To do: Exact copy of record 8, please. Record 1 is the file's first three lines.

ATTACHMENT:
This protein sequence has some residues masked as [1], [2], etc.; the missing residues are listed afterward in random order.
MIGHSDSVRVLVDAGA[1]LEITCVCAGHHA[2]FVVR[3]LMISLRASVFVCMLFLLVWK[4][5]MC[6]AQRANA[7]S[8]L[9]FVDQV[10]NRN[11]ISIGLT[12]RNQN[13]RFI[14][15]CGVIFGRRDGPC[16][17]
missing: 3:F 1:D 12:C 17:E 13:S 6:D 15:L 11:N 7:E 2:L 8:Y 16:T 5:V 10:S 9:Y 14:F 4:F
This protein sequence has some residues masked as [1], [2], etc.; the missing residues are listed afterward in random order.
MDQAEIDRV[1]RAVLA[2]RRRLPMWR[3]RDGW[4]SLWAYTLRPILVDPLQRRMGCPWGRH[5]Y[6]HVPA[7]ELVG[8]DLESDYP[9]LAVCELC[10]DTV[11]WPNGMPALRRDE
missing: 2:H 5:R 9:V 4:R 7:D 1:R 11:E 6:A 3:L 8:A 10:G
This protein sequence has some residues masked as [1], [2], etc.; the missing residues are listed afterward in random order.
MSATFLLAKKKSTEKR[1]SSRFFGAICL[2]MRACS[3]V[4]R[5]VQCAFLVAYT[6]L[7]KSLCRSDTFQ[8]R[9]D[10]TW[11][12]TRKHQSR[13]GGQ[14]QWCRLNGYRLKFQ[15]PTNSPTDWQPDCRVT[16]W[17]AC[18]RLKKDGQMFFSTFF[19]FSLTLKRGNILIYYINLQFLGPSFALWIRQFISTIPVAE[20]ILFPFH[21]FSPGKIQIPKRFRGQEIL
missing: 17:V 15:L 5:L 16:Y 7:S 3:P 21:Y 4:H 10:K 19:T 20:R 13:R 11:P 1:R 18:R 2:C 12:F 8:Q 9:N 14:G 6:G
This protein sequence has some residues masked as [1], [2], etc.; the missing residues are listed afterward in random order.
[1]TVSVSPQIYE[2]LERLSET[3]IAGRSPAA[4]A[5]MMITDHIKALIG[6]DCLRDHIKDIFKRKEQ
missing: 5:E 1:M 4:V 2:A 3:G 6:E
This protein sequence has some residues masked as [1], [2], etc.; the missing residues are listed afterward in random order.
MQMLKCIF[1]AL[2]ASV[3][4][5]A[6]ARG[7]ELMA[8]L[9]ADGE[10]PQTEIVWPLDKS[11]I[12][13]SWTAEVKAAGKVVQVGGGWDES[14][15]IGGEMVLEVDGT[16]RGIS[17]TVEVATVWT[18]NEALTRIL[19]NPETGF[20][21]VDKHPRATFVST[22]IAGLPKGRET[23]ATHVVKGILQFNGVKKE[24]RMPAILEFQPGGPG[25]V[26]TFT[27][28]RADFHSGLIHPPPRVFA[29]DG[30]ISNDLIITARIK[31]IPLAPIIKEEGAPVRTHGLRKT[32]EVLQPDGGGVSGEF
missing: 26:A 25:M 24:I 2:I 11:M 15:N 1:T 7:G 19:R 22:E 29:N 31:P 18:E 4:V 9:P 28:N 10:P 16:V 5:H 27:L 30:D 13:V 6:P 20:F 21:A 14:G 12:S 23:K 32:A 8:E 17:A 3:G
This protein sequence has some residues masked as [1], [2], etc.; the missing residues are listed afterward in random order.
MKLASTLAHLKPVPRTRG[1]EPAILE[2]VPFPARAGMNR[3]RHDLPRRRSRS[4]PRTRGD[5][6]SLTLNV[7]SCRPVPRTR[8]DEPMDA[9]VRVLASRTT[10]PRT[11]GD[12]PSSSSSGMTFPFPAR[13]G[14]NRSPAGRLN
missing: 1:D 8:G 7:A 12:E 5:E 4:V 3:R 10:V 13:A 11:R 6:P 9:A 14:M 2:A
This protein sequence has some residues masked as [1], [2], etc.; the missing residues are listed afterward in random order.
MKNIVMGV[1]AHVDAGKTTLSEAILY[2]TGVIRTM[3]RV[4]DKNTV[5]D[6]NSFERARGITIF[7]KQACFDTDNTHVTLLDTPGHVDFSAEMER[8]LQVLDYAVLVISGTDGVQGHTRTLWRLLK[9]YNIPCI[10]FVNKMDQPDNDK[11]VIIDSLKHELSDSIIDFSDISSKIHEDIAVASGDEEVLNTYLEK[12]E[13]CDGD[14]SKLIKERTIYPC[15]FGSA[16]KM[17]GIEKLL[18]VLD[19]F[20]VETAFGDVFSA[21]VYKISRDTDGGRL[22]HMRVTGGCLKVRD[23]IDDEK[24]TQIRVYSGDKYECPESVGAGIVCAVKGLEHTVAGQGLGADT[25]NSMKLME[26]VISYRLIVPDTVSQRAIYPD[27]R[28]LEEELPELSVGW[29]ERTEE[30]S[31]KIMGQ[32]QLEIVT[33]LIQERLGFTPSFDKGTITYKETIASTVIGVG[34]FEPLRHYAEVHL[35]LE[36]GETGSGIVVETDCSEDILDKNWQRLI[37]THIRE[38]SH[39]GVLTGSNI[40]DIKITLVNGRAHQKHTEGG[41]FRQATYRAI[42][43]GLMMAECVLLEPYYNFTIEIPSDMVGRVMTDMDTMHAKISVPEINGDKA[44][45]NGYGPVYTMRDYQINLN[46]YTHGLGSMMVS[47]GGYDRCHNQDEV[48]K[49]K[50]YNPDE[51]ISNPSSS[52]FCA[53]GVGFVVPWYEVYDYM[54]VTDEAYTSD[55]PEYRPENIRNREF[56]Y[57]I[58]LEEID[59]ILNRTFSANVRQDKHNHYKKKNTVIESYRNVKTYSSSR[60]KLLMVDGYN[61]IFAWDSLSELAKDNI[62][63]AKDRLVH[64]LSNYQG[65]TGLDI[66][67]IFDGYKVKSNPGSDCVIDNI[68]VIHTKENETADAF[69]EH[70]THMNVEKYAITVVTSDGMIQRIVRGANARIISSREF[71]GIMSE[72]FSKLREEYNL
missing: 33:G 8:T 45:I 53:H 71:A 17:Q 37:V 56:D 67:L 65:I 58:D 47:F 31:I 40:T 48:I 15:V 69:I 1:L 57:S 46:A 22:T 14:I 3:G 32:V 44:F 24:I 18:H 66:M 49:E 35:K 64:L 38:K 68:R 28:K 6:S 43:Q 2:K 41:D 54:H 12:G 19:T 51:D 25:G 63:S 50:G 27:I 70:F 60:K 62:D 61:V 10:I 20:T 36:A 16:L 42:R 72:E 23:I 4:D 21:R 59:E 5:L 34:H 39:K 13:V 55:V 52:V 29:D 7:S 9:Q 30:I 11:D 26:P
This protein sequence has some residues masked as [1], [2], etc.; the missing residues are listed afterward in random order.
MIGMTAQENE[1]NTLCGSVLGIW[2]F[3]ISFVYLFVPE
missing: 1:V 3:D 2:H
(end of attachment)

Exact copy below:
This protein sequence has some residues masked as [1], [2], etc.; the missing residues are listed afterward in random order.
MIGMTAQENE[1]NTLCGSVLGIW[2]F[3]ISFVYLFVPE
missing: 1:V 3:D 2:H